Posted by editor
on December 20, 2007 at 7:55 AM PST
Maybe conference reviewers shouldn't also be speakers... also:
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Maybe conference reviewers shouldn't also be speakers
Here's one to think about: if you're reviewing sessions for a conference, should you be allowed to submit sessions of your own to that same conference? On the one hand, this seems like an arbitrary restriction, and one that would harm the conference: you're apt to lose either good sessions or good reviewers if the people who know what they're talking about can't participate in one role or the other.
But on the other hand, being part of the review committee gives would-be speakers an advantage over others. Even if they don't vote on their own proposals, someone wearing two hats may know the other reviewers and have a chance to lobby them. When I was on this year's OSCON committee, I gave a low rating and pretty harsh review to a talk whose submitter was later added to the committee, and who was therefore able to see my comments. I didn't change my vote or comments -- I wouldn't want to say things behind colleagues' backs that I wouldn't say to their face -- but still, would I have graded it differently if I knew the submitter was or would later be a committee member?
Cay Horstmann faced a nearly identical issue recently, in reviewing JavaOne proposals:
I am a reviewer for Java One. I have about 350 project proposals to plow through and not enough time to give each of them justice.
One submitter proposed a talk on "Doing your own language". The outline talked about parsing, abstract syntax trees, and generating code. I flippantly commented "A DSL is not a DYOL. You use a DSL precisely because you DON'T want to write another parser."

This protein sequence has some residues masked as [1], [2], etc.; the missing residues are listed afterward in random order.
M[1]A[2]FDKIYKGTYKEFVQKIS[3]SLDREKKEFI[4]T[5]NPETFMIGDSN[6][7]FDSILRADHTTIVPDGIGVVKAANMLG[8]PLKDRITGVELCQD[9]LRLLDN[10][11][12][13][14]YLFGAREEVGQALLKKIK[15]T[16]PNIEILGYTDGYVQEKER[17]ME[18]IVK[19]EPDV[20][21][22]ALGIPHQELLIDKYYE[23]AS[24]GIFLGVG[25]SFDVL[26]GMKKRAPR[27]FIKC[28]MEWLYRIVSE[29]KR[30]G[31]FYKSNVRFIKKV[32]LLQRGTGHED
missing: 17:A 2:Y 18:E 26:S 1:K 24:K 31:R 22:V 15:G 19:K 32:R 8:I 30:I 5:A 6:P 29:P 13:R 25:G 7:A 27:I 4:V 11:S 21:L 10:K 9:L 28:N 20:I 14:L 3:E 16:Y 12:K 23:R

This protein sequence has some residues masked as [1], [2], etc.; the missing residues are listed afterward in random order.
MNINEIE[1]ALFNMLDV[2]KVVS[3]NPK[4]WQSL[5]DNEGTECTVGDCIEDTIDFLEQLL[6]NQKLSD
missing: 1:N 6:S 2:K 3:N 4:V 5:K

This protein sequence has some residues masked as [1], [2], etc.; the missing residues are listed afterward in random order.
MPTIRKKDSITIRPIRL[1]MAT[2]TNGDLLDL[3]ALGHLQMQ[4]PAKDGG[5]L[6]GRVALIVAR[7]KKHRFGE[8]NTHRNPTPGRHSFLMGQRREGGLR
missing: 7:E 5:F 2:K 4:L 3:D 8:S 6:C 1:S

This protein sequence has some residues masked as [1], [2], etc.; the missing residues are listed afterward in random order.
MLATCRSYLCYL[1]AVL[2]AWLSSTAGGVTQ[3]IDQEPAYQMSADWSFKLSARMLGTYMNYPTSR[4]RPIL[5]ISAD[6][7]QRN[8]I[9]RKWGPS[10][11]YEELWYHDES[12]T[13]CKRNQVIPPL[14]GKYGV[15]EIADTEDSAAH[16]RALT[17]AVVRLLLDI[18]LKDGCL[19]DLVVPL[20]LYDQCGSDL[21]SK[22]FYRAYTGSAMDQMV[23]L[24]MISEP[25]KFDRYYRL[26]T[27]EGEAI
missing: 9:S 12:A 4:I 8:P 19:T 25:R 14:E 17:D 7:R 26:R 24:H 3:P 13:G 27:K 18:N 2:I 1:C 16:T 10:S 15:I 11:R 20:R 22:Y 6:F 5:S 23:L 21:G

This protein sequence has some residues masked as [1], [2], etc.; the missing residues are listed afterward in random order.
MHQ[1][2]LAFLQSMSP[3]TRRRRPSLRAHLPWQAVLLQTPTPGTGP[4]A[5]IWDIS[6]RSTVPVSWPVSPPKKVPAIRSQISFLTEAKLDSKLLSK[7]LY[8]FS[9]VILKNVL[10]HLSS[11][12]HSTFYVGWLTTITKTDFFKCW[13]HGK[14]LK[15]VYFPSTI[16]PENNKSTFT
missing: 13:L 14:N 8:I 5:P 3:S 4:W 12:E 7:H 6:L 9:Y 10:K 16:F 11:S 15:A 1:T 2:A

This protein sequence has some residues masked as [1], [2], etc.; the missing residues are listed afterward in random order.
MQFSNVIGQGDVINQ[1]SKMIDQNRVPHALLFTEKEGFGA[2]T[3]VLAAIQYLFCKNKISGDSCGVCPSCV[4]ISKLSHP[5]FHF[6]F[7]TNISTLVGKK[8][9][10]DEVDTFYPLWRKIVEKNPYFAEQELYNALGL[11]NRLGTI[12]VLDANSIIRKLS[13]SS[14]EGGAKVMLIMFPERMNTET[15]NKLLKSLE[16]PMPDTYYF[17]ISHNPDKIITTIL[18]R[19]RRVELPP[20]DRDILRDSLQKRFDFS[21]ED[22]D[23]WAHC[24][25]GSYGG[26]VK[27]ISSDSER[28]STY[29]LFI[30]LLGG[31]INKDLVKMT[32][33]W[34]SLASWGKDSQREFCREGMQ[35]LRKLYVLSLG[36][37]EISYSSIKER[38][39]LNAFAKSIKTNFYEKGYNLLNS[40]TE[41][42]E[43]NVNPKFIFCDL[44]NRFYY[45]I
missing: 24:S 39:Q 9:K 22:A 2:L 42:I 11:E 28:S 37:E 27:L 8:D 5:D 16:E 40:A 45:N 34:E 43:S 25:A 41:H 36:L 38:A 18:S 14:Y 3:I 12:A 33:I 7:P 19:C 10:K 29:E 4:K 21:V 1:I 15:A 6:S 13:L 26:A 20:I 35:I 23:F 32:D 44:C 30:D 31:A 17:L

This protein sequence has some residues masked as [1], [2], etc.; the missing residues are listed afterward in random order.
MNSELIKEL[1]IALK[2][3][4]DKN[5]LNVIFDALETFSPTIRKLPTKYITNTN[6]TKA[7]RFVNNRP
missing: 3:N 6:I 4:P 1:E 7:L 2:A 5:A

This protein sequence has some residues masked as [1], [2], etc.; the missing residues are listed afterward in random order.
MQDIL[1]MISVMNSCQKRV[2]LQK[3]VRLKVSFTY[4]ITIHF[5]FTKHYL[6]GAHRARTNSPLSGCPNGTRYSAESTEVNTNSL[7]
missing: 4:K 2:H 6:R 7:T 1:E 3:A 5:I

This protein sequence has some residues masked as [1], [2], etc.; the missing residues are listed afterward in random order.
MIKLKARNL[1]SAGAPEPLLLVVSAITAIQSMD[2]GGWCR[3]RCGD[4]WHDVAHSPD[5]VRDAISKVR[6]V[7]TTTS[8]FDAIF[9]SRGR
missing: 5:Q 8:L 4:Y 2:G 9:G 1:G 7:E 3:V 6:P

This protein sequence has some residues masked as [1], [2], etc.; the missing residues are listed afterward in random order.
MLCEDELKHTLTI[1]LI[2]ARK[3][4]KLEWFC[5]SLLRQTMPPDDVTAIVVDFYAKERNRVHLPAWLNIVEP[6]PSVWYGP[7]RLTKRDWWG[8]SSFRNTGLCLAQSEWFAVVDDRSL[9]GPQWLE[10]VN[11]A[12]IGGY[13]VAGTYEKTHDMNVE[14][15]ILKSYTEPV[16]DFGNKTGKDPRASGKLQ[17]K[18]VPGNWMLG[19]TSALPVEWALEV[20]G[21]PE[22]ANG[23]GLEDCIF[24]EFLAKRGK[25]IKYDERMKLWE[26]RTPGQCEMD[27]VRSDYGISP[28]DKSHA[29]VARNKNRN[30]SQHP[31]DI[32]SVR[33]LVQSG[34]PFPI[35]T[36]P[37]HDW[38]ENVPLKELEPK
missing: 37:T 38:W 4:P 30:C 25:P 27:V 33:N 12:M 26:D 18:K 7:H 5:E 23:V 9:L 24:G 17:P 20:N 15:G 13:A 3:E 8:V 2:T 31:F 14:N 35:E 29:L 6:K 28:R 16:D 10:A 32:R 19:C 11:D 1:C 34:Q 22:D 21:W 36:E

Of course, what I had in mind was the recent trend of embedding DSLs in programming languages such as Groovy and Scala. (See this blog for Groovy .)
The submitter happened to be a reviewer in another Java One track, so he was able to see my comment, and he was not happy. He emailed me: "I feel strongly that this is mistaken. Most DSL's originate with domain experts, who become weary of using general-purpose languages to work within their domain concepts and patterns. Many of us are the beneficiaries of such efforts, but DSL's don't spring forth from nothingness."
In his blog,
DSLs--Standalone or Embedded? , Cay then gets into the substance of the debate: "Now here is my thinking. Technically speaking, the submitter is right. A DSL is simply a domain-specific language, and the term does not imply an implementation strategy. [...] I just think that the embedded approach should be the approach of choice when it is at all feasible."
Also in today's Weblogs ,